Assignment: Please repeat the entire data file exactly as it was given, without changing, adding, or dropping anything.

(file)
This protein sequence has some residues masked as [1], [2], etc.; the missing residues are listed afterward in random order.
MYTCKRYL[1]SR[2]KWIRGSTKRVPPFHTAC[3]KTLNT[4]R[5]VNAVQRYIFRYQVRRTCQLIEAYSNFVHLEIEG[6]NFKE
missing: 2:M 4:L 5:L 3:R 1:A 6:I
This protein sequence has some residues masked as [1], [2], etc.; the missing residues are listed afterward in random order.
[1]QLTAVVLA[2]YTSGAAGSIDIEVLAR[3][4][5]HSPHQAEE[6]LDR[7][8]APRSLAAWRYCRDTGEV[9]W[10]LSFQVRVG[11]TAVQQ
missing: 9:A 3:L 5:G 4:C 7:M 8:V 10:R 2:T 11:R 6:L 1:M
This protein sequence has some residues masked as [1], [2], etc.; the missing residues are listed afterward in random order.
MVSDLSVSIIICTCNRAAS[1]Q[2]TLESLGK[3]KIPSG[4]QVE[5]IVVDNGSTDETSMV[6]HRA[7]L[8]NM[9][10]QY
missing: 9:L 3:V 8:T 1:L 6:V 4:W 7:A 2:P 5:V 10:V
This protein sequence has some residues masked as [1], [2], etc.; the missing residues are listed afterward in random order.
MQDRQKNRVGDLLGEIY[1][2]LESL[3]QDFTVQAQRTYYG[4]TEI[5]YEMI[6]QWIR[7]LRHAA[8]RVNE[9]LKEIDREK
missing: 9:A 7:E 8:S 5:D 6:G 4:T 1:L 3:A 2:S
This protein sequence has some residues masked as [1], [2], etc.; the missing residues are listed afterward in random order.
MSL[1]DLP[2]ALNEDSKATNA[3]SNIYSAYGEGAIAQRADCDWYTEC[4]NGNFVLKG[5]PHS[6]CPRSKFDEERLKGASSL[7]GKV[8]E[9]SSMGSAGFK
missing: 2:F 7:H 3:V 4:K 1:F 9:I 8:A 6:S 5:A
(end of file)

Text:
This protein sequence has some residues masked as [1], [2], etc.; the missing residues are listed afterward in random order.
MYTCKRYL[1]SR[2]KWIRGSTKRVPPFHTAC[3]KTLNT[4]R[5]VNAVQRYIFRYQVRRTCQLIEAYSNFVHLEIEG[6]NFKE
missing: 2:M 4:L 5:L 3:R 1:A 6:I
This protein sequence has some residues masked as [1], [2], etc.; the missing residues are listed afterward in random order.
[1]QLTAVVLA[2]YTSGAAGSIDIEVLAR[3][4][5]HSPHQAEE[6]LDR[7][8]APRSLAAWRYCRDTGEV[9]W[10]LSFQVRVG[11]TAVQQ
missing: 9:A 3:L 5:G 4:C 7:M 8:V 10:R 2:T 11:R 6:L 1:M
This protein sequence has some residues masked as [1], [2], etc.; the missing residues are listed afterward in random order.
MVSDLSVSIIICTCNRAAS[1]Q[2]TLESLGK[3]KIPSG[4]QVE[5]IVVDNGSTDETSMV[6]HRA[7]L[8]NM[9][10]QY
missing: 9:L 3:V 8:T 1:L 6:V 4:W 7:A 2:P 5:V 10:V
This protein sequence has some residues masked as [1], [2], etc.; the missing residues are listed afterward in random order.
MQDRQKNRVGDLLGEIY[1][2]LESL[3]QDFTVQAQRTYYG[4]TEI[5]YEMI[6]QWIR[7]LRHAA[8]RVNE[9]LKEIDREK
missing: 9:A 7:E 8:S 5:D 6:G 4:T 1:L 3:A 2:S
This protein sequence has some residues masked as [1], [2], etc.; the missing residues are listed afterward in random order.
MSL[1]DLP[2]ALNEDSKATNA[3]SNIYSAYGEGAIAQRADCDWYTEC[4]NGNFVLKG[5]PHS[6]CPRSKFDEERLKGASSL[7]GKV[8]E[9]SSMGSAGFK
missing: 2:F 7:H 3:V 4:K 1:F 9:I 8:A 6:S 5:A